Ricegrowers Limited

04/18/2017 | Press release | Distributed by Public on 04/17/2017 19:01

Bumper harvest on the horizon for Riverina rice growers

The largest Riverina rice harvest in three years is underway, with leading Australian branded food company SunRice expecting more than 800,000 tonnes to be harvested - an uplift of over 200% from last year.

The largest Riverina rice harvest in three years is underway, with leading Australian branded food company SunRice expecting more than 800,000 tonnes to be harvested - an uplift of over 200% from last year.

SunRice General Manager AGS, Grower Services and Agronomic Development, Tom Howard, said this is a great result for growers, SunRice and the industry, as well as for local and international customers who value highly Australian grown rice:

'Rice's flexibility and adaptability, and the skill of growers to successfully establish a crop, despite the late start to planting due to the spring deluge, have certainly shone through this season.

'After last year's smaller than usual crop of 245,000 tonnes, as a result of lower water allocations, it's been exciting to see so many growers return to rice this year, cementing it as the summer crop of choice across the Riverina.'

The factors assisting in this year's impressive harvest included: plentiful winter and spring rains; 100% water allocations across the Murray and Murrumbidgee Valleys; reduced water prices - which at between $20 and $40 per megalitre, depending on the valley, have been at their most accessible in years; and favourable growing conditions of warmer days and warmer nights from mid-December to mid-February, which contributed to the excellent establishment of the crop.

The uptake of precision agriculture technologies is also enabling growers to further improve nitrogen and fertiliser application, which is cultivating increased production and greater grower returns.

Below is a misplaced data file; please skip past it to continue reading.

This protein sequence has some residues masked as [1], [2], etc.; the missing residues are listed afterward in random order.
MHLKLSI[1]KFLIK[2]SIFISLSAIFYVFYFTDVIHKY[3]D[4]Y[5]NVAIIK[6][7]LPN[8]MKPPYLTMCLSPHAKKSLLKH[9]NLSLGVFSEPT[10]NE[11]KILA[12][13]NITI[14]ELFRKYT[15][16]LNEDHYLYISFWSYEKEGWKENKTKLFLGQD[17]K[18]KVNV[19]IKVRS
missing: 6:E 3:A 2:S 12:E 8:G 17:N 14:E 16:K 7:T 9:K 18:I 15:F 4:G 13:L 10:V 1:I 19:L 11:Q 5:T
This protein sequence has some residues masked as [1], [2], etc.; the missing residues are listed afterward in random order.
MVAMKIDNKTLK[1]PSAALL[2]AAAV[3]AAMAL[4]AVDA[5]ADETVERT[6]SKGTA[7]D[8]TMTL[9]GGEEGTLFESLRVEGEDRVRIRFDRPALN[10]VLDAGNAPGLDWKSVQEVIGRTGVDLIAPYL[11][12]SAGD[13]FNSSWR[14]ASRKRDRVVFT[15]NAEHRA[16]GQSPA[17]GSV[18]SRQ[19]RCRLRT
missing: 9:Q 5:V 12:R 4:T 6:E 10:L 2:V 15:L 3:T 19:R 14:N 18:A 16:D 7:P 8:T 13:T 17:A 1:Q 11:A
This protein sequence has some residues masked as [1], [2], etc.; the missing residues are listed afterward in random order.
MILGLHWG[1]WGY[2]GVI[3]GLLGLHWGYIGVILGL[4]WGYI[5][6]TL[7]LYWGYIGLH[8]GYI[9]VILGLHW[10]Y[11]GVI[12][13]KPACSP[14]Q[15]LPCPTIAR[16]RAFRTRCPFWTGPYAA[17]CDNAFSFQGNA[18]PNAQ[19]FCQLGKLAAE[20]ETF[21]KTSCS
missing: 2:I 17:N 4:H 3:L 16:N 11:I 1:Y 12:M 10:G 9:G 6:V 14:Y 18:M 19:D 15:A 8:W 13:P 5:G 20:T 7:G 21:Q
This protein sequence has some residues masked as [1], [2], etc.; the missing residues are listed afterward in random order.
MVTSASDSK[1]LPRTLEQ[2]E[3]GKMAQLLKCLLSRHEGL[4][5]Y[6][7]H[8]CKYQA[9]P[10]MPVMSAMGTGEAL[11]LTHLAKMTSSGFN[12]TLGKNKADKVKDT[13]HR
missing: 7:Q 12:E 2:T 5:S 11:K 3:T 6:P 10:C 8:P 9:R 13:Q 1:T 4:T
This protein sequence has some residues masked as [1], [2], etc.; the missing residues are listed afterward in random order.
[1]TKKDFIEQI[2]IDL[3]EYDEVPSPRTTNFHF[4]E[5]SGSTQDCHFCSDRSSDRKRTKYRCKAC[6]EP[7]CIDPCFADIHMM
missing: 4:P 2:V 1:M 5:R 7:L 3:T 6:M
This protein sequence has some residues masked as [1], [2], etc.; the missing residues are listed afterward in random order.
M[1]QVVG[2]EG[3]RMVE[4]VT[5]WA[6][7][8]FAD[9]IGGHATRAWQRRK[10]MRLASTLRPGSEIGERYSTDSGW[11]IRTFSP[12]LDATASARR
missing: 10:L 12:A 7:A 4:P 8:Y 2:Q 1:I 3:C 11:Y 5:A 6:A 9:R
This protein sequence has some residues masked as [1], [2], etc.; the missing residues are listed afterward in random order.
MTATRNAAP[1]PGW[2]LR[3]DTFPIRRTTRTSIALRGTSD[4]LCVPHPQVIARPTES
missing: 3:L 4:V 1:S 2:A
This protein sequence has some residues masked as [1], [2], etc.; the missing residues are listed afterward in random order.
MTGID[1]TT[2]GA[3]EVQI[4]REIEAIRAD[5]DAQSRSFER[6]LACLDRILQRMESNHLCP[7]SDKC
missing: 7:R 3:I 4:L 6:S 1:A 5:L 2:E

SunRice's investment in research and development is also assisting growers to diversify their risk profile and maximise returns. A key R&D highlight has been the new shorter season varieties that are being commercially trialled for the first time this year - YRM70, a medium grain type and YRK5, a short grain type. These new varieties provide flexibility with planting as they can be sown three to four weeks after mainstream varieties, enabling growers to turn their late start or late water allocation into a planting opportunity. The new varieties also increase double cropping options, together with achieving greater water use efficiency, which has the potential for growers to significantly increase returns.

Mr Howard said the new varieties are encouraging growers to see the potential for rice to play a bigger role in their irrigation program.

'Having an ideal planting window up to a month after mainstream varieties opens up the opportunity to plant a rice crop after a winter crop. Growers this year have harvested canola, oats, barley, hay and even wheat, and have planted a rice crop into the same paddock within a few days. If the opportunity arises this cycle can be repeated. Within the first year this could result in a 15% - 20% increase in dollar returns per hectare and per megalitre. If this was repeated for three rice crops, per hectare returns have the potential to be 40% higher per hectare than the existing system over the period of the rotation (based on a drill sown system).'

Riverina rice grower James Salvestro, who, with his son Anthony and long-time employee Glen Bavaresco, is this year growing 50 hectares of the new YRM70, alongside 108ha of Topaz and 32ha of Sherpa, said the new variety was a 'game changer' for his property near Hanwood, in the Murrumbidgee Irrigation Area.

'We've kicked off harvest and after a very cold and late start we're really pleased with the way all our rice is looking. In addition to our usual program we were able to take advantage of late water allocations and increase our rice area by planting short season rice (YRM70) after our canola. It's looking great and we're now confident to grow any winter crop, including wheat, and know we can follow it with rice. This is a real game changer for our operation.'

Harvest is expected to be complete in May.

Media inquiries: Sally Edgar, 0425 247 133, [email protected]